Large enterprises are scaling back print volumes and device unit numbers as they implement a strategic approach to managed print services. This approach provides transparency to control costs while supporting a growing business initiative to migrate, digitise and automate paper-based documents, data and content, much of which
can slow the business down. 

Their call to arms is not only cost-driven. Enterprise buyers have recognised that true productivity and efficiency requires removing the slow and somewhat disconnected process-related boundaries of paper within their organisation. 

Senior executives from the large enterprise sector have acknowledged that managed print services provide them with greater transparency around costs, control and management of their print-related functions. With the acceleration of customer-driven, mobile-based platforms, enterprises have realised that paper content within their business needs to be digitised faster.

A recent example is Westpac’s ‘WorkSmart offices’ program. To demonstrate how the company is transforming its 200-year-old workplace, the Sydney head office has effectively banned paper. Two printers will service the 350 staff on the Sydney WorkSmart pilot floor and are almost hidden as part of Westpac’s ‘paper zero’ initiative. The takeaway is a 175:1 user-to-device ratio.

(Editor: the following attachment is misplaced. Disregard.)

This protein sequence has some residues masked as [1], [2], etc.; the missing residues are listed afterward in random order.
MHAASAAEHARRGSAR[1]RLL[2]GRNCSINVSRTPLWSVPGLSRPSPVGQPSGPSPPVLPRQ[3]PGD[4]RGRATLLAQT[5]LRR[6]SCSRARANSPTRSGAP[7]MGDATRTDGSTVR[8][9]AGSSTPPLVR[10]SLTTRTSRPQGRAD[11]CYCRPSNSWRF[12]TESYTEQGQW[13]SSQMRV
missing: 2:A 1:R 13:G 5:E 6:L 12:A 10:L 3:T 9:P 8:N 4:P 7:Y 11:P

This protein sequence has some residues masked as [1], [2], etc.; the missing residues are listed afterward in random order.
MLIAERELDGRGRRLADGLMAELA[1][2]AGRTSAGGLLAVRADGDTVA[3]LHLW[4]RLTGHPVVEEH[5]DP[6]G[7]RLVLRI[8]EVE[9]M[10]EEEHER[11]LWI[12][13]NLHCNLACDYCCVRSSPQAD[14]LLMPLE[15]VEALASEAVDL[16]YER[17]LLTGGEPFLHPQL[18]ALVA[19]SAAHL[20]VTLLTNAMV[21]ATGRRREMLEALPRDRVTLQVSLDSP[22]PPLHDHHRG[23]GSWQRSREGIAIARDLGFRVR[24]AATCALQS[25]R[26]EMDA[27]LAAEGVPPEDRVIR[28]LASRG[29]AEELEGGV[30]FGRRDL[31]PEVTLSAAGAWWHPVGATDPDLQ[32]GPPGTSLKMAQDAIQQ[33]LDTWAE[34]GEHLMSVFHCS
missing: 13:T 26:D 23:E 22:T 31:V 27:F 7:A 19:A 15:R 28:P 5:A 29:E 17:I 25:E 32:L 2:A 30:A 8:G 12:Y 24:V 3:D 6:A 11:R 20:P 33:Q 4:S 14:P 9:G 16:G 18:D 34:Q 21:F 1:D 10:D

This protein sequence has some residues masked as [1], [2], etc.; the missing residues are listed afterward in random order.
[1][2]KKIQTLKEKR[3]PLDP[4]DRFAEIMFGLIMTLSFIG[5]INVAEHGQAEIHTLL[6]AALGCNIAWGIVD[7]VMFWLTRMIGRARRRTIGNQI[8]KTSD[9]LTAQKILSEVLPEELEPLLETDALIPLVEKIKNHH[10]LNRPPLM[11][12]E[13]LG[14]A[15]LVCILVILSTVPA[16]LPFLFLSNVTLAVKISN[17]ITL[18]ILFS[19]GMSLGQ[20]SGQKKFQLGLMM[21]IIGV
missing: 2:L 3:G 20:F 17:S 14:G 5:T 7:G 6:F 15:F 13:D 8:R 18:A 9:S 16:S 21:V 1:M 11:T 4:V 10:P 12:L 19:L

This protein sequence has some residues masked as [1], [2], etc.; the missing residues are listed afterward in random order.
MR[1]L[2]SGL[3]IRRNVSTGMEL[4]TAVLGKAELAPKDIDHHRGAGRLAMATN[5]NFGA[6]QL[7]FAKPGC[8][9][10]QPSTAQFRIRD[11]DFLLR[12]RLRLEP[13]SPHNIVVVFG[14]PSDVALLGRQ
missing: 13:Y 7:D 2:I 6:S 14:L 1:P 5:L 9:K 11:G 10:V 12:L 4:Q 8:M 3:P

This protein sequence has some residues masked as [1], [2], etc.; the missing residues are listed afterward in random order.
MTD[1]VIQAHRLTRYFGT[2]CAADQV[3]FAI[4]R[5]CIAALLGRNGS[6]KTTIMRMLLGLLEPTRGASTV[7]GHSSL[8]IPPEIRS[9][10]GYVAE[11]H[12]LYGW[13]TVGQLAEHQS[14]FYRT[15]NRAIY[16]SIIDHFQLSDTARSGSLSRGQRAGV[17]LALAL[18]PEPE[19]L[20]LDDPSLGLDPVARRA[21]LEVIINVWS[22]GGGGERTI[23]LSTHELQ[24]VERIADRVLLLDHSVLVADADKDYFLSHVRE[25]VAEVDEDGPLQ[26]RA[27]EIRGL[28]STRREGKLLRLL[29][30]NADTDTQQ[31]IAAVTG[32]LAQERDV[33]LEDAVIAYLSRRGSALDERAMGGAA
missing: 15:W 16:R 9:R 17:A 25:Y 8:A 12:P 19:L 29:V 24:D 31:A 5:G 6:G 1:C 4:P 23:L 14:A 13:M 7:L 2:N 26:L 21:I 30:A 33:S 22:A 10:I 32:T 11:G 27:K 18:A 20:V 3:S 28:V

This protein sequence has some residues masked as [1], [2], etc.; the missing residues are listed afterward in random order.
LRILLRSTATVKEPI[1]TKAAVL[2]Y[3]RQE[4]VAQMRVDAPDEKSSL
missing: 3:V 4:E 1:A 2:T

This could well be just the tip of the iceberg. 

Enterprises implementing MPS usually start with the aim to consolidate, rationalise and standardise device fleets, thus reducing device unit numbers within the organisation. This is coupled with a growing social attitude towards reducing print volumes, or even questioning the need to print at all. 

Print volumes at larger enterprises are being reduced through a mixture of software applications around print security and an increasing strengthening around print policies that encourage print-less behaviour. 

Karl Sice, head of Staples Technology Solutions, Australia & New Zealand, believes managed print services has not only helped organisations to cut costs, but helped them transform business processes. Large enterprises are now becoming focused on digitising documents and creating a digital document workflow, all of which delivers better outcomes.